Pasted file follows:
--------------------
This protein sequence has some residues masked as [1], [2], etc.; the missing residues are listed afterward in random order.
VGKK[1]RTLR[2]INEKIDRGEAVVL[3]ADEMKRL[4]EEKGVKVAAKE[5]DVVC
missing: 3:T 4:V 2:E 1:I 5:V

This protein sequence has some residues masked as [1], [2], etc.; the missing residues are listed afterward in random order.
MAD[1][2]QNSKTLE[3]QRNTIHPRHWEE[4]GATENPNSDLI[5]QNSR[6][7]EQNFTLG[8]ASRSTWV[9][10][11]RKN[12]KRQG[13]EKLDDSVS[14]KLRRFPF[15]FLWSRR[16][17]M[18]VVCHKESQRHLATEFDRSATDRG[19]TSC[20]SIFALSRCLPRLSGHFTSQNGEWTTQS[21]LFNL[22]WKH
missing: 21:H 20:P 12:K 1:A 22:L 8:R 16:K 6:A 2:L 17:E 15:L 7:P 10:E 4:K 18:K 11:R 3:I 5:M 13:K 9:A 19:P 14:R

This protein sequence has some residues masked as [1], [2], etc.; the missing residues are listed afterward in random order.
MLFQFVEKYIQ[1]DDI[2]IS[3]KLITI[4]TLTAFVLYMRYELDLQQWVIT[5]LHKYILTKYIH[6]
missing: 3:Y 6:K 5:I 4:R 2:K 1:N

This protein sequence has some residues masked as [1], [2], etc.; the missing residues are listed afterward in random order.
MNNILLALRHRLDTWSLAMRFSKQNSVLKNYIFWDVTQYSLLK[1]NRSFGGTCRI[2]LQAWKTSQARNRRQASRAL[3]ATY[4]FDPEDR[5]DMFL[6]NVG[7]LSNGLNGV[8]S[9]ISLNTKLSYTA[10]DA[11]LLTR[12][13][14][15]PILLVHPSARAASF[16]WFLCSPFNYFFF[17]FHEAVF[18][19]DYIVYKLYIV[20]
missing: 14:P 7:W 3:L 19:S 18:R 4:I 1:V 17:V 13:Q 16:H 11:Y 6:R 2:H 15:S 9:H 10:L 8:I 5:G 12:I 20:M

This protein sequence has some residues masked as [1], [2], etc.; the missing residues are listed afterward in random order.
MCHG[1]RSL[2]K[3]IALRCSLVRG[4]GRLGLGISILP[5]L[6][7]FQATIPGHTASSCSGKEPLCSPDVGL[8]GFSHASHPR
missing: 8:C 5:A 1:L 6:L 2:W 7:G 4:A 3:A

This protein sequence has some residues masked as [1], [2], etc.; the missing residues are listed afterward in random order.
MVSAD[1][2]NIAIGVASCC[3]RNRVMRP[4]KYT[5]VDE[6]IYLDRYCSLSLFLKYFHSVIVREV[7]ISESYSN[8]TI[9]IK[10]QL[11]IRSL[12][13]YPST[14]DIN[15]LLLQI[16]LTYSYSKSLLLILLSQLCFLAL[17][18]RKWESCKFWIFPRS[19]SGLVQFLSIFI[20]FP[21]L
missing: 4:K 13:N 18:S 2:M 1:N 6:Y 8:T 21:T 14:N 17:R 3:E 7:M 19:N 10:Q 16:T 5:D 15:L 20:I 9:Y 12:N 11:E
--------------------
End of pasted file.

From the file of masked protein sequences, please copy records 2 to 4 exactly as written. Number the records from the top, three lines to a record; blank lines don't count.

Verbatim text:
This protein sequence has some residues masked as [1], [2], etc.; the missing residues are listed afterward in random order.
MAD[1][2]QNSKTLE[3]QRNTIHPRHWEE[4]GATENPNSDLI[5]QNSR[6][7]EQNFTLG[8]ASRSTWV[9][10][11]RKN[12]KRQG[13]EKLDDSVS[14]KLRRFPF[15]FLWSRR[16][17]M[18]VVCHKESQRHLATEFDRSATDRG[19]TSC[20]SIFALSRCLPRLSGHFTSQNGEWTTQS[21]LFNL[22]WKH
missing: 21:H 20:P 12:K 1:A 22:L 8:R 16:K 6:A 2:L 17:E 15:L 7:P 10:E 4:K 18:K 11:R 3:I 5:M 13:K 9:A 19:P 14:R

This protein sequence has some residues masked as [1], [2], etc.; the missing residues are listed afterward in random order.
MLFQFVEKYIQ[1]DDI[2]IS[3]KLITI[4]TLTAFVLYMRYELDLQQWVIT[5]LHKYILTKYIH[6]
missing: 3:Y 6:K 5:I 4:R 2:K 1:N

This protein sequence has some residues masked as [1], [2], etc.; the missing residues are listed afterward in random order.
MNNILLALRHRLDTWSLAMRFSKQNSVLKNYIFWDVTQYSLLK[1]NRSFGGTCRI[2]LQAWKTSQARNRRQASRAL[3]ATY[4]FDPEDR[5]DMFL[6]NVG[7]LSNGLNGV[8]S[9]ISLNTKLSYTA[10]DA[11]LLTR[12][13][14][15]PILLVHPSARAASF[16]WFLCSPFNYFFF[17]FHEAVF[18][19]DYIVYKLYIV[20]
missing: 14:P 7:W 3:L 19:S 18:R 4:I 1:V 17:V 13:Q 16:H 11:Y 6:R 2:H 15:S 9:H 10:L 8:I 5:G 12:I 20:M